Joanne O’Riordan was born in 1996 with an extremely rare condition known as Total Amelia; she is one of only nine people on the planet that suffers with the condition, which means she has no limbs. Despite the very obvious restrictions that her condition places on her she has managed to ensure that technology will help to ease her dependency on others as well as enhance her quality of life. In April 2012 she addressed a women in technology conference at the United Nations in New York in an effort to help highlight the importance of technological development in her life and demonstrate that despite her lack of limbs she is undoubtedly not limited. This is her life story.
When Joanne O’Riordan came to national prominence by door stepping Enda Kenny on the election circuit in 2011 she made sure to leave a lasting impression and also make him promise not to cut her disability allowance. When he reneged on this promise she was further propelled into the spotlight when her meeting with him, which was recorded, showed the promises made and ensured an about face. The stock footage is cringe worthy for our leader but serves to highlight how easy it is for politicians to simply see numbers and figures whilst forgetting about the people at the heart of it.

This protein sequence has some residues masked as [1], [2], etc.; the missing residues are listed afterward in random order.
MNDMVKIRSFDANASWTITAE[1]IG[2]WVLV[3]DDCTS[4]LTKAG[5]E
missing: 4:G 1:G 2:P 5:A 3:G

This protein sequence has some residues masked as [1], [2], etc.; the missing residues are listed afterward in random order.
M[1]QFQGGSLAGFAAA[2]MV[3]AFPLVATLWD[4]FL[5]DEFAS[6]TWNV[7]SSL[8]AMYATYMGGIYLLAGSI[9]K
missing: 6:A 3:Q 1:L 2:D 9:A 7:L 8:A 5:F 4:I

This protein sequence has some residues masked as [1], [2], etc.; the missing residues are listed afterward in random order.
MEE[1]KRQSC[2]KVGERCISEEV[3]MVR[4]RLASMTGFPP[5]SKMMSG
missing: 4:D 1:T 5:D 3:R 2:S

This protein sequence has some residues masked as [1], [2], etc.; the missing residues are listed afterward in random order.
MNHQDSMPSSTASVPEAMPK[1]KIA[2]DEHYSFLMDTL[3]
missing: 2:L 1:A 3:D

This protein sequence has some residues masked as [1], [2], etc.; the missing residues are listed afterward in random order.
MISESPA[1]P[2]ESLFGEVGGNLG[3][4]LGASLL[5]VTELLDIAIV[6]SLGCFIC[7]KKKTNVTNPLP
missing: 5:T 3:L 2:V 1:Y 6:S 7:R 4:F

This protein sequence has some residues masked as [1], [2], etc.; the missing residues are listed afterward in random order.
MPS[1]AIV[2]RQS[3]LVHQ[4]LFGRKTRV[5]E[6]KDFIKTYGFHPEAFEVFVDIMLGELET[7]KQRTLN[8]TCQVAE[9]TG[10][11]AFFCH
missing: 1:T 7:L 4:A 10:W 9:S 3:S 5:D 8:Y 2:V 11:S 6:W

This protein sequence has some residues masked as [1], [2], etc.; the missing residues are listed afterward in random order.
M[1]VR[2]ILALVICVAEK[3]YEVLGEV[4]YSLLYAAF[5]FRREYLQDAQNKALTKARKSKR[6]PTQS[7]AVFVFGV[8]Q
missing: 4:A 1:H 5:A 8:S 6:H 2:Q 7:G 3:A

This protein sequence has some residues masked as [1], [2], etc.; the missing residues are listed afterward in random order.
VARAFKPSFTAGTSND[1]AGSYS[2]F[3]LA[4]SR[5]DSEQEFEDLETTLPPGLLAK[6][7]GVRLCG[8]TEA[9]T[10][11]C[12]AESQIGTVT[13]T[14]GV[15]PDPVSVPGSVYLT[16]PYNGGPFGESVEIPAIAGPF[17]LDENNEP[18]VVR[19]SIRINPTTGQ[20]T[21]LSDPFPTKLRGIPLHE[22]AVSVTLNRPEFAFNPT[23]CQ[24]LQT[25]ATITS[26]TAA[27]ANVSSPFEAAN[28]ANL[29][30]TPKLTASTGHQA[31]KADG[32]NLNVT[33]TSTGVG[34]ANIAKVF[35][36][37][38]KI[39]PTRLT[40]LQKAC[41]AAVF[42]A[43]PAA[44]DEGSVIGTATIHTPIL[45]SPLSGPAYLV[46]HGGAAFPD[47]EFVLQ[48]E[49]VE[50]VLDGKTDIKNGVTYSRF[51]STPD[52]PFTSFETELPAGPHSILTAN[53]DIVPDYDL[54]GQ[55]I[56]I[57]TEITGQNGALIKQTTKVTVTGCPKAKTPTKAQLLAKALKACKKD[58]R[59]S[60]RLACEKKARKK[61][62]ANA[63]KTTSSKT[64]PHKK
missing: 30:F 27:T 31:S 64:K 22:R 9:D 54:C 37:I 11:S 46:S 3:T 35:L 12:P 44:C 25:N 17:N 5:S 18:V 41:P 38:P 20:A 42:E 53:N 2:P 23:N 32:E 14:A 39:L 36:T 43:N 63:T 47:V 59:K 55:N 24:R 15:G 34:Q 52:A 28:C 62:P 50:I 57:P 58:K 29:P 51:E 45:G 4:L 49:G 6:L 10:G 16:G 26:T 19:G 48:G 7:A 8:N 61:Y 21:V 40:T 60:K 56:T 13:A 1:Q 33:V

The home camera footage of Joanne’s life to date is enjoyable to watch and when she makes her way into the United Nations to complete her speech you really do feel the strength in this very admirable and inspirational young woman. It is seeing how positive and inspirational Joanne is that makes this documentary so enjoyable to watch.
The area in which this production falls down is in its amateurish delivery; it would be better suited to the smaller screen as the GoPro camera footage and hand held home interview footage lacks the cinematic qualities the big screen requires. That said Joanne’s inspirational story is deserving of this elevated platform so its deficiencies will fade into the background.